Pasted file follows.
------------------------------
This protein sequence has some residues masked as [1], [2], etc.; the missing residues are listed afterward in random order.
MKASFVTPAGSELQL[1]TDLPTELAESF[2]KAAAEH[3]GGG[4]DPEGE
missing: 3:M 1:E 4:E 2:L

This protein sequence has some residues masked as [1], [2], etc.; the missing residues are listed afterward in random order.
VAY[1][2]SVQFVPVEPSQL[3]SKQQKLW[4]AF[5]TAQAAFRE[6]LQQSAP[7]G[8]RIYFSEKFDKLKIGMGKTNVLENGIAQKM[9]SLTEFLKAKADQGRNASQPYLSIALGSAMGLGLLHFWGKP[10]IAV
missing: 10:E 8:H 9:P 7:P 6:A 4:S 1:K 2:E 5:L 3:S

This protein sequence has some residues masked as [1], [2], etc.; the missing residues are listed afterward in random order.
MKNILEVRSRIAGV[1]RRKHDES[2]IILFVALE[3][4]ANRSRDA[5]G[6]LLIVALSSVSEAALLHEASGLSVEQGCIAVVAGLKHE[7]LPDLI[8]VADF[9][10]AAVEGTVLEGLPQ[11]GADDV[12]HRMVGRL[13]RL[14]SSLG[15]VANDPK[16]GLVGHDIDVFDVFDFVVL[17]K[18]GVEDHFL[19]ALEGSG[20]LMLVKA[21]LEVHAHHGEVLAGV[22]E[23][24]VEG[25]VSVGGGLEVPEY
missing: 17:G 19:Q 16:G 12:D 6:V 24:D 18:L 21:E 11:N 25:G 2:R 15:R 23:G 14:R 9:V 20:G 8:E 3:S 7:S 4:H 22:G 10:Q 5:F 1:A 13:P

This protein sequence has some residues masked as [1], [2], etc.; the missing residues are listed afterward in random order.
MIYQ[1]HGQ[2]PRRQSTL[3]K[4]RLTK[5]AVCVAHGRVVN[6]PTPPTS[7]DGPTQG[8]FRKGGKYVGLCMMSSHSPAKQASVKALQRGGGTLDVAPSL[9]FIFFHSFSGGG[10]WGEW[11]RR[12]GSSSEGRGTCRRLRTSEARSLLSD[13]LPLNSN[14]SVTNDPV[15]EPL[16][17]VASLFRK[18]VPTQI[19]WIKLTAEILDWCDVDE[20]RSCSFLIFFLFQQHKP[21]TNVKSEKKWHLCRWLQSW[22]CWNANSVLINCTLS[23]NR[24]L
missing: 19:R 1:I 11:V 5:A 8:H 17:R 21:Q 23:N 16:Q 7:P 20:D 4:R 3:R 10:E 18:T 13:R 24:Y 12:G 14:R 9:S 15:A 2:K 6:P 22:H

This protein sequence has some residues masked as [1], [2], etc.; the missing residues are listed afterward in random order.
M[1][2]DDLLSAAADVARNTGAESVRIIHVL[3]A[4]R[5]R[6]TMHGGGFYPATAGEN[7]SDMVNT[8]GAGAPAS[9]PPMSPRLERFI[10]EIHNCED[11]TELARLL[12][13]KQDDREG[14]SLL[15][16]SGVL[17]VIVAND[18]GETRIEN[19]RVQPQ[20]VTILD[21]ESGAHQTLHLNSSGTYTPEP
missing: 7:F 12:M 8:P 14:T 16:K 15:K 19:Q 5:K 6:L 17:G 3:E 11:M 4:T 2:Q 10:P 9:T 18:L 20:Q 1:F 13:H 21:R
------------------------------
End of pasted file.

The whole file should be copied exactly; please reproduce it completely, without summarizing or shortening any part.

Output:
This protein sequence has some residues masked as [1], [2], etc.; the missing residues are listed afterward in random order.
MKASFVTPAGSELQL[1]TDLPTELAESF[2]KAAAEH[3]GGG[4]DPEGE
missing: 3:M 1:E 4:E 2:L

This protein sequence has some residues masked as [1], [2], etc.; the missing residues are listed afterward in random order.
VAY[1][2]SVQFVPVEPSQL[3]SKQQKLW[4]AF[5]TAQAAFRE[6]LQQSAP[7]G[8]RIYFSEKFDKLKIGMGKTNVLENGIAQKM[9]SLTEFLKAKADQGRNASQPYLSIALGSAMGLGLLHFWGKP[10]IAV
missing: 10:E 8:H 9:P 7:P 6:A 4:S 1:K 2:E 5:L 3:S

This protein sequence has some residues masked as [1], [2], etc.; the missing residues are listed afterward in random order.
MKNILEVRSRIAGV[1]RRKHDES[2]IILFVALE[3][4]ANRSRDA[5]G[6]LLIVALSSVSEAALLHEASGLSVEQGCIAVVAGLKHE[7]LPDLI[8]VADF[9][10]AAVEGTVLEGLPQ[11]GADDV[12]HRMVGRL[13]RL[14]SSLG[15]VANDPK[16]GLVGHDIDVFDVFDFVVL[17]K[18]GVEDHFL[19]ALEGSG[20]LMLVKA[21]LEVHAHHGEVLAGV[22]E[23][24]VEG[25]VSVGGGLEVPEY
missing: 17:G 19:Q 16:G 12:D 6:V 24:D 18:L 21:E 11:N 25:G 2:R 15:R 23:G 14:R 9:V 20:G 8:E 3:S 7:S 4:H 22:G 10:Q 5:F 1:A 13:P

This protein sequence has some residues masked as [1], [2], etc.; the missing residues are listed afterward in random order.
MIYQ[1]HGQ[2]PRRQSTL[3]K[4]RLTK[5]AVCVAHGRVVN[6]PTPPTS[7]DGPTQG[8]FRKGGKYVGLCMMSSHSPAKQASVKALQRGGGTLDVAPSL[9]FIFFHSFSGGG[10]WGEW[11]RR[12]GSSSEGRGTCRRLRTSEARSLLSD[13]LPLNSN[14]SVTNDPV[15]EPL[16][17]VASLFRK[18]VPTQI[19]WIKLTAEILDWCDVDE[20]RSCSFLIFFLFQQHKP[21]TNVKSEKKWHLCRWLQSW[22]CWNANSVLINCTLS[23]NR[24]L
missing: 19:R 1:I 11:V 5:A 8:H 17:R 21:Q 23:N 16:Q 7:P 20:D 4:R 3:R 10:E 18:T 13:R 24:Y 12:G 14:R 9:S 15:A 2:K 6:P 22:H

This protein sequence has some residues masked as [1], [2], etc.; the missing residues are listed afterward in random order.
M[1][2]DDLLSAAADVARNTGAESVRIIHVL[3]A[4]R[5]R[6]TMHGGGFYPATAGEN[7]SDMVNT[8]GAGAPAS[9]PPMSPRLERFI[10]EIHNCED[11]TELARLL[12][13]KQDDREG[14]SLL[15][16]SGVL[17]VIVAND[18]GETRIEN[19]RVQPQ[20]VTILD[21]ESGAHQTLHLNSSGTYTPEP
missing: 7:F 12:M 8:P 14:T 16:K 15:K 19:Q 5:K 6:L 17:G 3:E 11:M 4:T 2:Q 10:P 9:T 18:L 20:Q 1:F 13:H 21:R